Ah, teaching. With enough practice in the craft, it brings out the best in us. Occasionally it’ll bring out the worst in us. But no matter whether you teach kindergartners or spring semester seniors, teaching will definitely bring out the weirdest in us.
Since I started teaching, I’ve tacked up a poster in every new classroom that says “Be nice. Work hard. Stay Weird.” Here are just a smattering of ways I’ve found myself living by those words since starting on this delightfully abnormal journey:
Made this poster.
I’m a big fan of showing up at my students’ games, concerts, and other events with homemade posters. This one is supposed to say “I heart orca-straw” (orchestra), but the first time I held it up after a concert my student paused and, after careful thought, said, “…You love whale juice?” I still haven’t recovered.
Had custom piñatas made that were essentially giant gray balls.
In my rookie years when I got a grant for a class set of The Hunger Games, I tried to think of a good enrichment/culminating activity and landed on tracker jacker “nest” piñatas. What connection did this have to actual learning, you ask? Roughly zero. But it was crazy fun, highly memorable, and I got some very puzzled looks from the artisans at the piñata shop.
Dressed up as… everything.
Katniss Everdeen. Scout Finch. Moby from BrainPop. Ms. Frizzle. Princess Leia.
Mispronounced “a slimy rock cod” in the worst way possible while reading Amy Tan’s short story “Fish Cheeks” out loud to seventh graders.
I don’t want to talk about it.
Fixed my broken pants by having a student teacher help me staple the hip seam back together.
There is no such thing in teaching as, “Can I go home? My pants are broken.” There was a LOT of laughing that day. (Just so we’re clear, the staple thing was her idea and she volunteered as tribute.)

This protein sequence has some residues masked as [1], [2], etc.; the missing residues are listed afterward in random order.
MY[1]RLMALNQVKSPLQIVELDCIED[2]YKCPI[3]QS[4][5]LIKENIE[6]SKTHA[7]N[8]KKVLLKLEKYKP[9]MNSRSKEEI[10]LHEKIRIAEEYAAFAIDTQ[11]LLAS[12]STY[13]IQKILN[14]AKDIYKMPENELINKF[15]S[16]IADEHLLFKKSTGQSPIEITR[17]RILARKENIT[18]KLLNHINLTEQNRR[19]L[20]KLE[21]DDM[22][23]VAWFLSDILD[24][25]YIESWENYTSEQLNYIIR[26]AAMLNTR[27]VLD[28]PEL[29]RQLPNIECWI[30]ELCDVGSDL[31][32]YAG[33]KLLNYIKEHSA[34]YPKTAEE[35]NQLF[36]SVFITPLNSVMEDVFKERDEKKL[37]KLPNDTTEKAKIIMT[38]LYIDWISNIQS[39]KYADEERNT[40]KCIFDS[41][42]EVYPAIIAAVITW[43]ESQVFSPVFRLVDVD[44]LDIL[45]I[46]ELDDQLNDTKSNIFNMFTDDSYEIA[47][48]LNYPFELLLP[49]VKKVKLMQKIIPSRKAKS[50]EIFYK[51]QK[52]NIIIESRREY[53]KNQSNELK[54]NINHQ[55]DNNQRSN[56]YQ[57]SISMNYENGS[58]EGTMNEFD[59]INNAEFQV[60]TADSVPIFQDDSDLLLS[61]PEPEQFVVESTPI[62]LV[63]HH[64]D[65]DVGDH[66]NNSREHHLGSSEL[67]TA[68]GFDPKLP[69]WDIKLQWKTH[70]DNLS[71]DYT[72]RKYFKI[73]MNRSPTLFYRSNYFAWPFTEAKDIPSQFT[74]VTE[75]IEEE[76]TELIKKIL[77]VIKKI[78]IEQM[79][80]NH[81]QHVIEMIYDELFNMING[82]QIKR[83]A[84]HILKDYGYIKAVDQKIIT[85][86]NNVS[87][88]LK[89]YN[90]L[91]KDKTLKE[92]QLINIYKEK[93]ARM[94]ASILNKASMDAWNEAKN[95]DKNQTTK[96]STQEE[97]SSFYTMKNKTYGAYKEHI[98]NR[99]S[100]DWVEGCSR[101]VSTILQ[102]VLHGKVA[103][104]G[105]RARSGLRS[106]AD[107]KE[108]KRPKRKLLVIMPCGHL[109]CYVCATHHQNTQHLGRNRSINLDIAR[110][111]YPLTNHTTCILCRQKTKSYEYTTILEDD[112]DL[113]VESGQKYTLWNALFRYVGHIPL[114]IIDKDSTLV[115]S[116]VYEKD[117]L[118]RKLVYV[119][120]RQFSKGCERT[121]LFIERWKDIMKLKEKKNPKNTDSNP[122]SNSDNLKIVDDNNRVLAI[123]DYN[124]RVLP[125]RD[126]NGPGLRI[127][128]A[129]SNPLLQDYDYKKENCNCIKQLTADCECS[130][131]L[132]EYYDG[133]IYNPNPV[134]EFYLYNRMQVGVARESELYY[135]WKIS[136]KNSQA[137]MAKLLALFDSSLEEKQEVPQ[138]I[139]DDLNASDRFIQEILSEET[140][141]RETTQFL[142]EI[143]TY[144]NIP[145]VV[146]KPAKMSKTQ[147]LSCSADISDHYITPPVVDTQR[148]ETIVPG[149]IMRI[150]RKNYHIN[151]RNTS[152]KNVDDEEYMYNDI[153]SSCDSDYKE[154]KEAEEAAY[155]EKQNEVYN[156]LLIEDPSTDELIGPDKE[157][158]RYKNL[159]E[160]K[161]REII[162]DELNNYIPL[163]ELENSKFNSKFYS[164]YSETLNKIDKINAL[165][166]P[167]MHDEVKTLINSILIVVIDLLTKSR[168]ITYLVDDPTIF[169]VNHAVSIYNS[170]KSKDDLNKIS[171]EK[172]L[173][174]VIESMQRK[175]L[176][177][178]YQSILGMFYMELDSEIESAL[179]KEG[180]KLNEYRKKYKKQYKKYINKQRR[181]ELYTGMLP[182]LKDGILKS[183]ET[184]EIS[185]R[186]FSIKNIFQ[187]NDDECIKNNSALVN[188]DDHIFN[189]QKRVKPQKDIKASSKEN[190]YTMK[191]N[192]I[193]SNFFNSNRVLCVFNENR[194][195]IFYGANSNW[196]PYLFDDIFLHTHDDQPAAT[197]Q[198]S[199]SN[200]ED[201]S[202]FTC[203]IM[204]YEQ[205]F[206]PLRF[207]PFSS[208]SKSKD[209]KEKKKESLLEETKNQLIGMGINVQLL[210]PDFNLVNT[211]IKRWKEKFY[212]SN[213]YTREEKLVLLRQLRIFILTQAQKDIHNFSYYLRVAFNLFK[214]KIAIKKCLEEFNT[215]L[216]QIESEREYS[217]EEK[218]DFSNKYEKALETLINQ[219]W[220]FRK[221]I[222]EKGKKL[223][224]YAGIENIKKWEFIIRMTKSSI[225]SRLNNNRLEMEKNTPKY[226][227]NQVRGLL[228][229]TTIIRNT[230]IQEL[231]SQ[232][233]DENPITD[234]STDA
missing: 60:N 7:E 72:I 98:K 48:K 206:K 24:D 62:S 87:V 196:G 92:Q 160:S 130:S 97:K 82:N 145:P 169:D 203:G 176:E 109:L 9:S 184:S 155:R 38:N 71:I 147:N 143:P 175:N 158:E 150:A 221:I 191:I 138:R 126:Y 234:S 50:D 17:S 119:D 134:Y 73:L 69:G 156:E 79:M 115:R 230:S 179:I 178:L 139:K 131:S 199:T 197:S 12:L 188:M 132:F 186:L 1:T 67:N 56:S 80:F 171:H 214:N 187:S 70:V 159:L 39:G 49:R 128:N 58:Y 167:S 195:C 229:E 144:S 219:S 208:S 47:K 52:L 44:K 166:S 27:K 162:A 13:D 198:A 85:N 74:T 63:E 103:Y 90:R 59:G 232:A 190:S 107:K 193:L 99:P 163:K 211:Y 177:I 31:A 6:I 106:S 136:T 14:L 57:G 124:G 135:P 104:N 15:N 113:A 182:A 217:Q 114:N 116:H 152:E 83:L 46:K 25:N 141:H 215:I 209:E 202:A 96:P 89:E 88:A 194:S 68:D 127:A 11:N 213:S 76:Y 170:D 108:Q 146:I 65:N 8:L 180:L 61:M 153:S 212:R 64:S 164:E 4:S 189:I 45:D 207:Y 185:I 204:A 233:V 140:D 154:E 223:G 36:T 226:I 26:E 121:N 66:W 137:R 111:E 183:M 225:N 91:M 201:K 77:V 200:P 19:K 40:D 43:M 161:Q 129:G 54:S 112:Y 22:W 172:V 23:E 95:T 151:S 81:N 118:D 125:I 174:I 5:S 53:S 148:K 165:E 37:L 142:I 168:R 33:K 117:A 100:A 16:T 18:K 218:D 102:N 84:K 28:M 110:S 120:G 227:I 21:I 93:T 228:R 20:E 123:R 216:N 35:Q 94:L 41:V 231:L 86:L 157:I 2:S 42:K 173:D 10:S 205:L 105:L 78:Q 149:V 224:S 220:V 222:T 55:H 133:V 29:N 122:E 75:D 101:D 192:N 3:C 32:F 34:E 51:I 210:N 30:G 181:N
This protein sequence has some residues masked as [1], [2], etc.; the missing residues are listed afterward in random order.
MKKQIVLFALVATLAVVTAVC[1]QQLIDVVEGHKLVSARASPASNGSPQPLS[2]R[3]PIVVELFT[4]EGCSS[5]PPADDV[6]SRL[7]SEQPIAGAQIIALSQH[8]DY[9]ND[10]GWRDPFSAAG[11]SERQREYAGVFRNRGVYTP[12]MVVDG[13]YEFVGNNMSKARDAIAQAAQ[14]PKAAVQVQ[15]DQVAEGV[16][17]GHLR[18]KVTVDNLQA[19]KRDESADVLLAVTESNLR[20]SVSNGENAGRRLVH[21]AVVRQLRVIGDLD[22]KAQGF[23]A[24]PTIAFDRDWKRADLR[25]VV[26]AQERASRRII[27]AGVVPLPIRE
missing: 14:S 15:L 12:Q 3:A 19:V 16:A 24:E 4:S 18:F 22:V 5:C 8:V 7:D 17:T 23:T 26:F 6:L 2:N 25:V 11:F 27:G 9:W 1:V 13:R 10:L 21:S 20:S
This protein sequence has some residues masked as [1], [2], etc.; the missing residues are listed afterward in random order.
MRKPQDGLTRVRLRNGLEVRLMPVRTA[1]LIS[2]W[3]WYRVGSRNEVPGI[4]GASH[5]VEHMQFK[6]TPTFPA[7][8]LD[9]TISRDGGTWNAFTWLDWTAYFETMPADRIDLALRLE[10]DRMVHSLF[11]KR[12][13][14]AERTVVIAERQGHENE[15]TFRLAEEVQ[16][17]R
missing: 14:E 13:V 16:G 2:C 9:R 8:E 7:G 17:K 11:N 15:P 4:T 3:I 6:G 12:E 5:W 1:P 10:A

Held a class wall-sit competition to give students the illusion of power.
Listen. I wanted my students to read a short story for homework, so I told them if I beat every single student in a wall-sit competition, they had to read the story one night, and if one of them won, they’d get two nights to read it. Here’s the thing: I didn’t really care if it took one night or two. In the end, we all got what we wanted: they were delighted to beat me at something and win what felt like extra time, I got them to read the short story, and we all strengthened our quads (cross-curricular learning!). A couple minutes of wall-sits in exchange for total buy-in and relationship building? Worth it. Although I haven’t done it since because my legs were barely functional for the next three days.
Witnessed a swarm of termites come flying out of a hole in my wall during tutorials.
It was highly exciting.
Said, “I don’t mean to infringe on your personal beliefs, but cannibalism is discouraged in my class.”
I’m not here to judge. I am, however, here to redirect students who gnaw on each other’s arms. Also, if you don’t already keep a running Word document of all the weird things you find yourself saying every day, I highly recommend you start.
Had to institute official classroom regulations on farting and singing songs from Frozen.
We welcome singing and normal bodily functions in my class, provided that the bodily functions do not take on a competitive edge and that the singing does not threaten the sanity of other students.
Given away the world’s weirdest stickers.
One of the only extrinsic rewards I believe in are these disarmingly weird stickers. They’re not for high grades or perfect attendance. Just whenever I think a student could use a child’s foot, a locust, or a bowl of herbed yogurt. You can grab (and stick) your own by ordering one from Amazon here.
Trusted middle schoolers with magnet poetry.
The best poem I’ve found to date: Beloved, please microwave my codpiece. I actually didn’t know what a codpiece was until I found this poem. Then I Googled it. And then I removed it from my magnet poetry collection.
What’s the weirdest thing you’ve done as a teacher? Come and share in our WeAreTeachers Chat group on Facebook.
Plus, hilarious teacher fails.